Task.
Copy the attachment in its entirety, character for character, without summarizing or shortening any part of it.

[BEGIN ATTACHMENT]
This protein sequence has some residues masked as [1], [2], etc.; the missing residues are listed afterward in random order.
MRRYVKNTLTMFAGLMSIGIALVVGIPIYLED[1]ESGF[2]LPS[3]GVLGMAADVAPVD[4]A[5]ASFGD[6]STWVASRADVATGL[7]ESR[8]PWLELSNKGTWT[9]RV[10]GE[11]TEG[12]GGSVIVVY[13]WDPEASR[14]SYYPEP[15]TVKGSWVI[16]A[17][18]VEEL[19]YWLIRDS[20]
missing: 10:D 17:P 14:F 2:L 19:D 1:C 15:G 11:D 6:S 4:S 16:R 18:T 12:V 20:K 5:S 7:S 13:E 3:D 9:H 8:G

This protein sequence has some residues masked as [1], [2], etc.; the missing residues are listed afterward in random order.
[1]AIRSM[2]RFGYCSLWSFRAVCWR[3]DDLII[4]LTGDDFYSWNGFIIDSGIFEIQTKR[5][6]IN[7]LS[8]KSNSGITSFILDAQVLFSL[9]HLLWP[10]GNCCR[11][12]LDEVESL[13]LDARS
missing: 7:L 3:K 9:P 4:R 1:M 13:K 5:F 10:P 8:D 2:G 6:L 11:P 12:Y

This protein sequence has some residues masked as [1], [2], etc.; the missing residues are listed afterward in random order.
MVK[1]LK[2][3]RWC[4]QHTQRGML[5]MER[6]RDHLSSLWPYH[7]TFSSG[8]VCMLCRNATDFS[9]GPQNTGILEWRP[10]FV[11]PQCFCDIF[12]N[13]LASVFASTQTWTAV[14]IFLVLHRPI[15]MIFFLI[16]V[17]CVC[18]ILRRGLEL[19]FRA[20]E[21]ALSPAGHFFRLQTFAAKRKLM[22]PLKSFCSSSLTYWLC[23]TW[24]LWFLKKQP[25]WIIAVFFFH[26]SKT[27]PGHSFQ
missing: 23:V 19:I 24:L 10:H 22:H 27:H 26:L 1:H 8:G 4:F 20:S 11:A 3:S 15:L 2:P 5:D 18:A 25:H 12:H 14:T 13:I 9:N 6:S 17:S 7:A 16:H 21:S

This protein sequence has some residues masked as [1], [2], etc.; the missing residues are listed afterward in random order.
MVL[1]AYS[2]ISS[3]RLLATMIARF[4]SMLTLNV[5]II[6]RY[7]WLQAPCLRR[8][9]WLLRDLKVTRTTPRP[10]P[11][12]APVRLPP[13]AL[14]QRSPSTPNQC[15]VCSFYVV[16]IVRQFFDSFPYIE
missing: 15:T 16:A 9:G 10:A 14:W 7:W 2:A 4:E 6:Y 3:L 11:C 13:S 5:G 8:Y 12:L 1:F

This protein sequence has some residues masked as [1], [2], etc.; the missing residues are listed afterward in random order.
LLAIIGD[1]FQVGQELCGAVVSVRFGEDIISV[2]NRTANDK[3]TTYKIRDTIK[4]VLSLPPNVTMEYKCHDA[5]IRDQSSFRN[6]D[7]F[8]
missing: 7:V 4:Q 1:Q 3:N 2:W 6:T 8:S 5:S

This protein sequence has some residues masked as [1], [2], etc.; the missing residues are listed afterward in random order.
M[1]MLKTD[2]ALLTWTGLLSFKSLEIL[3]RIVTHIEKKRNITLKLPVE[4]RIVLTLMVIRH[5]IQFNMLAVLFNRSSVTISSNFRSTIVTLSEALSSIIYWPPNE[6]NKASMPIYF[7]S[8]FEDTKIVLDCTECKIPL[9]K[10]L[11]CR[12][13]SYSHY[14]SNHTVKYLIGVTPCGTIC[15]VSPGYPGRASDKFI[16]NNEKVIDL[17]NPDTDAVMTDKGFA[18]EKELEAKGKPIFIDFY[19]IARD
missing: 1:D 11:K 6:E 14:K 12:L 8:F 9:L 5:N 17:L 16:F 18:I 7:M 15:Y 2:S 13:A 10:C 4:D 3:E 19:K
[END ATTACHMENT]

This protein sequence has some residues masked as [1], [2], etc.; the missing residues are listed afterward in random order.
MRRYVKNTLTMFAGLMSIGIALVVGIPIYLED[1]ESGF[2]LPS[3]GVLGMAADVAPVD[4]A[5]ASFGD[6]STWVASRADVATGL[7]ESR[8]PWLELSNKGTWT[9]RV[10]GE[11]TEG[12]GGSVIVVY[13]WDPEASR[14]SYYPEP[15]TVKGSWVI[16]A[17][18]VEEL[19]YWLIRDS[20]
missing: 10:D 17:P 14:F 2:L 19:D 1:C 15:G 11:D 6:S 4:S 16:R 18:T 12:V 20:K 5:S 7:S 13:E 3:D 9:H 8:G

This protein sequence has some residues masked as [1], [2], etc.; the missing residues are listed afterward in random order.
[1]AIRSM[2]RFGYCSLWSFRAVCWR[3]DDLII[4]LTGDDFYSWNGFIIDSGIFEIQTKR[5][6]IN[7]LS[8]KSNSGITSFILDAQVLFSL[9]HLLWP[10]GNCCR[11][12]LDEVESL[13]LDARS
missing: 7:L 3:K 9:P 4:R 1:M 13:K 5:F 10:P 8:D 2:G 6:L 11:P 12:Y

This protein sequence has some residues masked as [1], [2], etc.; the missing residues are listed afterward in random order.
MVK[1]LK[2][3]RWC[4]QHTQRGML[5]MER[6]RDHLSSLWPYH[7]TFSSG[8]VCMLCRNATDFS[9]GPQNTGILEWRP[10]FV[11]PQCFCDIF[12]N[13]LASVFASTQTWTAV[14]IFLVLHRPI[15]MIFFLI[16]V[17]CVC[18]ILRRGLEL[19]FRA[20]E[21]ALSPAGHFFRLQTFAAKRKLM[22]PLKSFCSSSLTYWLC[23]TW[24]LWFLKKQP[25]WIIAVFFFH[26]SKT[27]PGHSFQ
missing: 23:V 19:I 24:L 10:H 22:H 27:H 26:L 1:H 8:G 4:F 20:S 11:A 3:S 15:L 2:P 5:D 18:A 25:H 12:H 14:T 13:I 9:N 6:S 17:S 7:A 16:H 21:S

This protein sequence has some residues masked as [1], [2], etc.; the missing residues are listed afterward in random order.
MVL[1]AYS[2]ISS[3]RLLATMIARF[4]SMLTLNV[5]II[6]RY[7]WLQAPCLRR[8][9]WLLRDLKVTRTTPRP[10]P[11][12]APVRLPP[13]AL[14]QRSPSTPNQC[15]VCSFYVV[16]IVRQFFDSFPYIE
missing: 15:T 16:A 9:G 10:A 14:W 7:W 2:A 4:E 6:Y 3:L 11:C 13:S 5:G 8:Y 12:L 1:F

This protein sequence has some residues masked as [1], [2], etc.; the missing residues are listed afterward in random order.
LLAIIGD[1]FQVGQELCGAVVSVRFGEDIISV[2]NRTANDK[3]TTYKIRDTIK[4]VLSLPPNVTMEYKCHDA[5]IRDQSSFRN[6]D[7]F[8]
missing: 7:V 4:Q 1:Q 3:N 2:W 6:T 8:S 5:S

This protein sequence has some residues masked as [1], [2], etc.; the missing residues are listed afterward in random order.
M[1]MLKTD[2]ALLTWTGLLSFKSLEIL[3]RIVTHIEKKRNITLKLPVE[4]RIVLTLMVIRH[5]IQFNMLAVLFNRSSVTISSNFRSTIVTLSEALSSIIYWPPNE[6]NKASMPIYF[7]S[8]FEDTKIVLDCTECKIPL[9]K[10]L[11]CR[12][13]SYSHY[14]SNHTVKYLIGVTPCGTIC[15]VSPGYPGRASDKFI[16]NNEKVIDL[17]NPDTDAVMTDKGFA[18]EKELEAKGKPIFIDFY[19]IARD
missing: 1:D 11:K 6:E 14:K 12:L 8:F 9:L 5:N 17:L 16:F 18:I 7:M 15:Y 2:S 13:A 10:C 4:D 3:E 19:K